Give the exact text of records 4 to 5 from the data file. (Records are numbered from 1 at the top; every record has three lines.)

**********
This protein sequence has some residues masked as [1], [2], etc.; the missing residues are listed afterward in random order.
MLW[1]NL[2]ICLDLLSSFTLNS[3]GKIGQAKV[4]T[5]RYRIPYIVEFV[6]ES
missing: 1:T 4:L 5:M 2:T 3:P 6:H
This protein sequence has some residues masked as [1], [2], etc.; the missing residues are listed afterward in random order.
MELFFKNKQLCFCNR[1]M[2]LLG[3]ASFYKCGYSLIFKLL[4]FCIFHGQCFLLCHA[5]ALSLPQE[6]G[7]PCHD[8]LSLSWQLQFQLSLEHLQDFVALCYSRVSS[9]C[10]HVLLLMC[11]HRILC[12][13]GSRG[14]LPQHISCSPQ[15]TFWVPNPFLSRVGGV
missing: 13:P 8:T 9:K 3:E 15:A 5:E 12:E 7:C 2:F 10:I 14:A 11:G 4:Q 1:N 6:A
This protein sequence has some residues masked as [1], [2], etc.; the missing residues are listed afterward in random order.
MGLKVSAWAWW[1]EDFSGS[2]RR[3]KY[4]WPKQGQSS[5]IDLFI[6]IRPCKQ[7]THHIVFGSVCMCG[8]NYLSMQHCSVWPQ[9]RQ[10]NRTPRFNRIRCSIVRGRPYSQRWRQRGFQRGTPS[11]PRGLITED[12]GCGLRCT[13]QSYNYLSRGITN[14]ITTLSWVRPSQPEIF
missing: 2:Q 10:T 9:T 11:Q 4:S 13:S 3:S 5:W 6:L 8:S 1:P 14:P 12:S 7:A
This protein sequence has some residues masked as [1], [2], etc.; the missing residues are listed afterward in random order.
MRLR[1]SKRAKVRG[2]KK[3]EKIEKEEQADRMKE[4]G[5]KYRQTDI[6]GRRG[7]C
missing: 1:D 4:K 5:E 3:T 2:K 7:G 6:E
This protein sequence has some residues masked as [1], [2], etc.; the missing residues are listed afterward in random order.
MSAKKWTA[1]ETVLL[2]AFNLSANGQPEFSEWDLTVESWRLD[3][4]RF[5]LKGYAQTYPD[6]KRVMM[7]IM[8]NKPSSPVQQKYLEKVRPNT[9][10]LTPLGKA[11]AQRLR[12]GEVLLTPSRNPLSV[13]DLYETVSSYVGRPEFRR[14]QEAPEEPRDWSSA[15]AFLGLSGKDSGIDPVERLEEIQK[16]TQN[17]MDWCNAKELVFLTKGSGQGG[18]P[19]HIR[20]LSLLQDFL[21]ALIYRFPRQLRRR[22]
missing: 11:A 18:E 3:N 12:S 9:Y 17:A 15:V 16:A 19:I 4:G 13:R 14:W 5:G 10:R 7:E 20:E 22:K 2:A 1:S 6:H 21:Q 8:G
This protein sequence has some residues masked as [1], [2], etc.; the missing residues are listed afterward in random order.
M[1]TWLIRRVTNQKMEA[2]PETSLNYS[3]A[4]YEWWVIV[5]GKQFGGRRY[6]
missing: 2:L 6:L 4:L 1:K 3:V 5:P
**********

This protein sequence has some residues masked as [1], [2], etc.; the missing residues are listed afterward in random order.
MRLR[1]SKRAKVRG[2]KK[3]EKIEKEEQADRMKE[4]G[5]KYRQTDI[6]GRRG[7]C
missing: 1:D 4:K 5:E 3:T 2:K 7:G 6:E
This protein sequence has some residues masked as [1], [2], etc.; the missing residues are listed afterward in random order.
MSAKKWTA[1]ETVLL[2]AFNLSANGQPEFSEWDLTVESWRLD[3][4]RF[5]LKGYAQTYPD[6]KRVMM[7]IM[8]NKPSSPVQQKYLEKVRPNT[9][10]LTPLGKA[11]AQRLR[12]GEVLLTPSRNPLSV[13]DLYETVSSYVGRPEFRR[14]QEAPEEPRDWSSA[15]AFLGLSGKDSGIDPVERLEEIQK[16]TQN[17]MDWCNAKELVFLTKGSGQGG[18]P[19]HIR[20]LSLLQDFL[21]ALIYRFPRQLRRR[22]
missing: 11:A 18:E 3:N 12:S 9:Y 17:A 15:V 16:A 19:I 4:G 13:R 14:W 5:G 10:R 7:E 20:E 22:K 2:A 1:S 6:H 21:Q 8:G